American Jews are facing nothing less than a demographic catastrophe, Foreign Minister Avigdor Lieberman asserted on Tuesday in a speech at the Jerusalem meeting of the Conference of Presidents of Major Jewish Organizations.
He quoted recent surveys that show that there are 6.1 million Jews in Israel and slightly less than 5.5 million in the United States, not including those who claim affiliation or identity with Judaism.
Lieberman emphasized that no Jew – whether in the Diaspora or in Israel and whether Reform Conservative or Orthodox – “is illegitimate and should be placed outside of the tent,” but he added. “There is a significant rise in those who have little or no Jewish content in their lives, marry outside the faith and are not raising their children Jewish.”
He pointed out, “The intermarriage rate has reached a high of 58% for all Jews, and 71% for non-Orthodox Jews, a huge change from before 1970 when only 17% of Jews intermarried.”
Attachment to Israel is markedly higher among older Jews, with only 32% of respondents under the age of 30 sharing the idea that “caring about Israel as an essential part of what being Jewish means to them.”
Lieberman then put the cards on the table and categorically stated they are stacked against the Diaspora.
“For many years, Israeli officials have called on our brothers and sisters in the Diaspora, like many of you gathered here tonight, to donate your time, energies and funds to Israel,” he said. “However, I turn to you today and say that, while we are enormously and forever grateful for your assistance, we believe it is now time to concentrate on the challenges facing your own communities, especially those emanating from the dangerous trends in the Jewish community demonstrated in the recent survey.”
Lieberman was being kind. He could just as easily have said, “You American Jews sit as armchair generals for Israel, undermine our government’s struggle by deciding how we should deal with the Palestinian Authority and the Arab world while you don’t see that the ground in the Diaspora is crumbling under your feet.”
In more diplomatic language, he said, “Above all discussions on Iran and the Palestinians, your discussions with the Israeli Government and the Jewish Agency should be focused on saving future generations.”
Lieberman stated that education is the key to fighting “assimilation, intermarriage and disengagement” but that “Jewish children are being kept from the Jewish classrooms because of the exorbitant and prohibitive costs of Jewish education in the United States.”
“On my last visit to New York, I met with a Russian Jewish family in Brooklyn,” Lieberman told his audience. “They told me that for their three children to attend good Jewish schools it would cost them around $100,000. They simply could not endure such costs. They are not alone. This situation is being replicated across the Jewish world, whether in the United States, Russia, France, Argentina, or elsewhere. If this situation persists, we will lose another six million Jews in a generation or two.”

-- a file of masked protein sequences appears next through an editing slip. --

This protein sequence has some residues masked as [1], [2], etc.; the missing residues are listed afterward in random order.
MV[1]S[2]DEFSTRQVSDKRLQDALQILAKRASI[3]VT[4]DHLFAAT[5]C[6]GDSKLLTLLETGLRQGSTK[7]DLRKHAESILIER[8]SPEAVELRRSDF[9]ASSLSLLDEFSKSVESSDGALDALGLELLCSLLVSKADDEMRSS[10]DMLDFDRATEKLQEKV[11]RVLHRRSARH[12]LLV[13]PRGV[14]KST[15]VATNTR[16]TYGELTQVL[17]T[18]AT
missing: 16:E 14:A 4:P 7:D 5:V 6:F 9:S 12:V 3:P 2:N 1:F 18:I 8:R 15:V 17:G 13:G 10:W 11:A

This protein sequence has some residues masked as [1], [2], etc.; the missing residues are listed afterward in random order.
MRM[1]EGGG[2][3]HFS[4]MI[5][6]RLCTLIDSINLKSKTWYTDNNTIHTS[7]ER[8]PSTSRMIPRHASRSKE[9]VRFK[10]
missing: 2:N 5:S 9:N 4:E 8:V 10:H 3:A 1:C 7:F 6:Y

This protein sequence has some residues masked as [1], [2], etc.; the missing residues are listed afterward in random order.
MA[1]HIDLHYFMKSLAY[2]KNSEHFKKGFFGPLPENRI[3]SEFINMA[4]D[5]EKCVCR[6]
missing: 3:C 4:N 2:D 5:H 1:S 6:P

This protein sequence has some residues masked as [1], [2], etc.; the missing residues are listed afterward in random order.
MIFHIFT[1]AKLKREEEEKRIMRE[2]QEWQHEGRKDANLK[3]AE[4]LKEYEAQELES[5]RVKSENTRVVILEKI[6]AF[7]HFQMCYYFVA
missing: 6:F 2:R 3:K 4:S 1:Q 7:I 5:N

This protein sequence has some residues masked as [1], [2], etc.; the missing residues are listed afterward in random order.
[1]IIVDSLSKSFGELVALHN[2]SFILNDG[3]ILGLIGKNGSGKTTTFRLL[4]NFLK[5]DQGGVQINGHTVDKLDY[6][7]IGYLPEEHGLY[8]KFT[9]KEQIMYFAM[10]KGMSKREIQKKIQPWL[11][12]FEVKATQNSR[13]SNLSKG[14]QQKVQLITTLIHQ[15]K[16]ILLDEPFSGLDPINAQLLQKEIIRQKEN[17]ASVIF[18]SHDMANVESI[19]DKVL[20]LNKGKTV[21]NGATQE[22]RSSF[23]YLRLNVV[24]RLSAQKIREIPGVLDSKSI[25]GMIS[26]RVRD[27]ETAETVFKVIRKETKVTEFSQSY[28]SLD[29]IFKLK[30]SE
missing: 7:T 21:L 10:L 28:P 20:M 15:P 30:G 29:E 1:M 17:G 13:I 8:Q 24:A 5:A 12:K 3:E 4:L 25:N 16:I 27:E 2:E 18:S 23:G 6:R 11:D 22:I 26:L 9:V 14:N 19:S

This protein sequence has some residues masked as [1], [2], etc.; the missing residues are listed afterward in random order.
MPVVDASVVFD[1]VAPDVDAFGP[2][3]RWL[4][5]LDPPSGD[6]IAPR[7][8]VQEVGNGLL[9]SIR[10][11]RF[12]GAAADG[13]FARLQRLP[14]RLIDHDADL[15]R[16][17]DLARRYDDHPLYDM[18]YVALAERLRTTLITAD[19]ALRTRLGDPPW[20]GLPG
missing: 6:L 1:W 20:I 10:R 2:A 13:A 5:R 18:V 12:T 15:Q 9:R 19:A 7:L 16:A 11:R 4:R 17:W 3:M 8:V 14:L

He said that most Israeli diplomats abroad shun local Jewish schools and instead send their children to learn at international schools because the standard is higher.
“Sadly this is also reflective of the general Jewish population in places like the United States, where only around 12% of Jewish children attend Jewish schools, and when the Orthodox children are removed from the equation; it drops down to no more than a few per cent,” he added.
Lieberman proposed the creation of a global network of Jewish schools with a superior standard, and he committed the Israeli government to budget $365 million a year in matching funds for the project.
He also is looking forward to massive aliyah “The creation of an international network of Jewish schools is only the first part of my vision,” Lieberman declared. “In addition, my goal is to bring an additional 3.5 million Jews from the Diaspora in the next ten years so that the Jewish population in Israel will exceed 10 million.”
Jews are undoubtedly a major influence in American life, but the number of Jews who are Jewish “in name only” spells a dismal future for the Diaspora.
One of the most self-serving ways to deny the future is to accept the definition of a Jew as anyone who considers himself Jewish. That kind of identity is temporary, at best.
Jewish institutions and organizations maybe boasting larger numbers, but the meaning of Jewish is becoming emptier.
What Lieberman essentially told the Jewish leaders in Jerusalem Tuesday was, “Wake up. It’s later than you think.”
About the Author: Tzvi Ben Gedalyahu is a graduate in journalism and economics from The George Washington University. He has worked as a cub reporter in rural Virginia and as senior copy editor for major Canadian metropolitan dailies. Tzvi wrote for Arutz Sheva for several years before joining the Jewish Press.
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